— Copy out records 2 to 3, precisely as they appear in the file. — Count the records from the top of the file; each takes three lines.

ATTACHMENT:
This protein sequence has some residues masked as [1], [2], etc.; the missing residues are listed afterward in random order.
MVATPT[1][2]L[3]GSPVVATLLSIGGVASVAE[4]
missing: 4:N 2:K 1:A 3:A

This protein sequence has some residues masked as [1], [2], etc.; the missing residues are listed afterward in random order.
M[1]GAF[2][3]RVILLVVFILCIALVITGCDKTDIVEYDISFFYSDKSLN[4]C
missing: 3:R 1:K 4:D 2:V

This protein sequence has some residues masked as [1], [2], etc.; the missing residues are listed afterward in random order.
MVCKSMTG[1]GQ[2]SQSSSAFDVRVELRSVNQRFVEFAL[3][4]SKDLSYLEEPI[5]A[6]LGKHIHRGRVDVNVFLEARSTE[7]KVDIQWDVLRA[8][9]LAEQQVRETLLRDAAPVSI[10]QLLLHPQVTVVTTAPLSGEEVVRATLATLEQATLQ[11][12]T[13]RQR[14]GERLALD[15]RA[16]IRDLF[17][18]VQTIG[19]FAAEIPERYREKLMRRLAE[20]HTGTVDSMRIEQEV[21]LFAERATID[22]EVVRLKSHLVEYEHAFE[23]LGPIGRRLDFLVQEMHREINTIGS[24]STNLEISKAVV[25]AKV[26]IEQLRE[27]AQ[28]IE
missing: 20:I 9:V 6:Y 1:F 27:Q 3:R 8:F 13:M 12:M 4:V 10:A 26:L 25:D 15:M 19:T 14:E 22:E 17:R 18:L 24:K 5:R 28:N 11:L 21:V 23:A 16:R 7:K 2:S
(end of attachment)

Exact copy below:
This protein sequence has some residues masked as [1], [2], etc.; the missing residues are listed afterward in random order.
M[1]GAF[2][3]RVILLVVFILCIALVITGCDKTDIVEYDISFFYSDKSLN[4]C
missing: 3:R 1:K 4:D 2:V

This protein sequence has some residues masked as [1], [2], etc.; the missing residues are listed afterward in random order.
MVCKSMTG[1]GQ[2]SQSSSAFDVRVELRSVNQRFVEFAL[3][4]SKDLSYLEEPI[5]A[6]LGKHIHRGRVDVNVFLEARSTE[7]KVDIQWDVLRA[8][9]LAEQQVRETLLRDAAPVSI[10]QLLLHPQVTVVTTAPLSGEEVVRATLATLEQATLQ[11][12]T[13]RQR[14]GERLALD[15]RA[16]IRDLF[17][18]VQTIG[19]FAAEIPERYREKLMRRLAE[20]HTGTVDSMRIEQEV[21]LFAERATID[22]EVVRLKSHLVEYEHAFE[23]LGPIGRRLDFLVQEMHREINTIGS[24]STNLEISKAVV[25]AKV[26]IEQLRE[27]AQ[28]IE
missing: 20:I 9:V 6:Y 1:F 27:Q 3:R 8:F 13:M 12:M 4:V 10:A 26:L 25:D 15:M 19:T 14:E 22:E 17:R 18:L 24:K 5:R 28:N 11:L 21:V 23:A 16:R 7:K 2:S